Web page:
In this seminar talk I will describe recent advances in palaeodemographic methods and theory, and will propose a new model for future palaeodemographic applications. Methodological advances are offering the opportunity for both estimating (by proxy) and modelling past population variables. However, current interpretative approaches impose limits on the insights that may be gained into past human narratives. To gain the greatest knowledge from palaeodemographic proxy data, I argue that demographic estimates must be integrated with cultural, environmental and biological information to explore complex and dynamic populations interactions. High resolution case studies contribute to our understanding of the human past both on a localised level and as part of more foundational concepts in palaeodemography. Further, non-conforming population responses must be accommodated in palaeodemographic models if we are to understand the diversity of demographic drivers and consequences through human history.

About the presenter

I have a Bachelor of Arts (Hons, 2015) and a PhD in Biological Anthropology (2019) from the Australian National University. I am an Associate Fellow of the Higher Education Academy (AFHEA). In 2019 I was appointed Lecturer in Biological Anthropology in the School of Archaeology and Anthropology and in 2020 I took up a postdoctoral research position in the same school.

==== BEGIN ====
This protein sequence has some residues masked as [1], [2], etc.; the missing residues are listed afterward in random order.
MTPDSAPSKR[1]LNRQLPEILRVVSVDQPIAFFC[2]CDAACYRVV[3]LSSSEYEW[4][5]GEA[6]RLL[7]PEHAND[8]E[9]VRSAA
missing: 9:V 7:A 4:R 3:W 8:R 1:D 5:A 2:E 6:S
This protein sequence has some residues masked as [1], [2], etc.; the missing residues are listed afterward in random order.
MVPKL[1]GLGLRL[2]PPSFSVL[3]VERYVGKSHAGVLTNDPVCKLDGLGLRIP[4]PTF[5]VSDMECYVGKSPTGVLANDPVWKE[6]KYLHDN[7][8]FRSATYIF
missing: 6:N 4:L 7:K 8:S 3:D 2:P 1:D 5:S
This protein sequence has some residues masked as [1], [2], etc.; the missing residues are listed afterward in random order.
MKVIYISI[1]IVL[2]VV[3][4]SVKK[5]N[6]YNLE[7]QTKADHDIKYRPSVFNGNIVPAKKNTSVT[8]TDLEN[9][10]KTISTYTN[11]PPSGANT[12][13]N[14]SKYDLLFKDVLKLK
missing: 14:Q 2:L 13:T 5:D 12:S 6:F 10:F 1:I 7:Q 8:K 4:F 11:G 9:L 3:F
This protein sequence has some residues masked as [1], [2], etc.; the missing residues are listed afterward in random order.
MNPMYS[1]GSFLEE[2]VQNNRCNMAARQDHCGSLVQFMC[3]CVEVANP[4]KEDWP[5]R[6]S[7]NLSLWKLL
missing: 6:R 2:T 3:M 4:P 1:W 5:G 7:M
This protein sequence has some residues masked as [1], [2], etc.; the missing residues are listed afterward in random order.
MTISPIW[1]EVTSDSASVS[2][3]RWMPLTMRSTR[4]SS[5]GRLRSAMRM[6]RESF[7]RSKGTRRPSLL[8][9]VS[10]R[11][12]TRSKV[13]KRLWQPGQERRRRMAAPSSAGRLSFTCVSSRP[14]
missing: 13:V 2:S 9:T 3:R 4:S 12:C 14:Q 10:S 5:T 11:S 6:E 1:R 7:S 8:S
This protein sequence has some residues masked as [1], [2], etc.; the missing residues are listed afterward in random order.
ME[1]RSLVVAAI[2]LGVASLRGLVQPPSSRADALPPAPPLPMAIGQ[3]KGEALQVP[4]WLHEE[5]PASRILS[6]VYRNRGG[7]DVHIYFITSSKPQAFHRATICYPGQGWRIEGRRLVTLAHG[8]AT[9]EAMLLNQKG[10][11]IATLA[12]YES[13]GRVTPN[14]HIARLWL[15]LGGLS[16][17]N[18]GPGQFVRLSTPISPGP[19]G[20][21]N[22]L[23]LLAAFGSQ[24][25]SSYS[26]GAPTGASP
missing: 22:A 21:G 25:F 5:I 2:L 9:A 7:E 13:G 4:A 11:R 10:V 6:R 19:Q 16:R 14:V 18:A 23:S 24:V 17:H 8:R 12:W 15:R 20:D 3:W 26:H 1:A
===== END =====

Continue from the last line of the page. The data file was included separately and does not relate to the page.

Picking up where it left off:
Through supervised research, masters and honours students, I am developing a palaeodemography and palaeoepidemiology working group with a focus on population dynamics and health in ancient Southeast Asia and the Pacific.


Please be aware that we are still operating under Covid-19 regulations during public events.  For those who will be attending, you will be asked to check in via QR code as a condition of entry. Those who are feeling unwell, who have travelled in from overseas or a Covid-19 hotspot in the last 14 days or have been in contact with Covid-19 positive persons, are asked not to attend the seminar. Hand sanitizers will be provided for attendee use at venue​.

Archaeology Working Papers: j.kariwiga@uq.edu.au for further details.


About Archaeology Working Papers

The Working Papers in Archaeology seminar series provides a forum for dissemination of archaeological research and ideas amongst UQ archaeology students and staff. All students are invited to attend the series and postgraduate students, from honours upwards, are invited to present their research. The aim is to provide opportunities for students, staff and those from outside UQ, to present and discuss their work in an informal environment. It is hoped that anyone interested in current archaeological directions, both within and outside the School and University, will be able to attend and contribute to the series.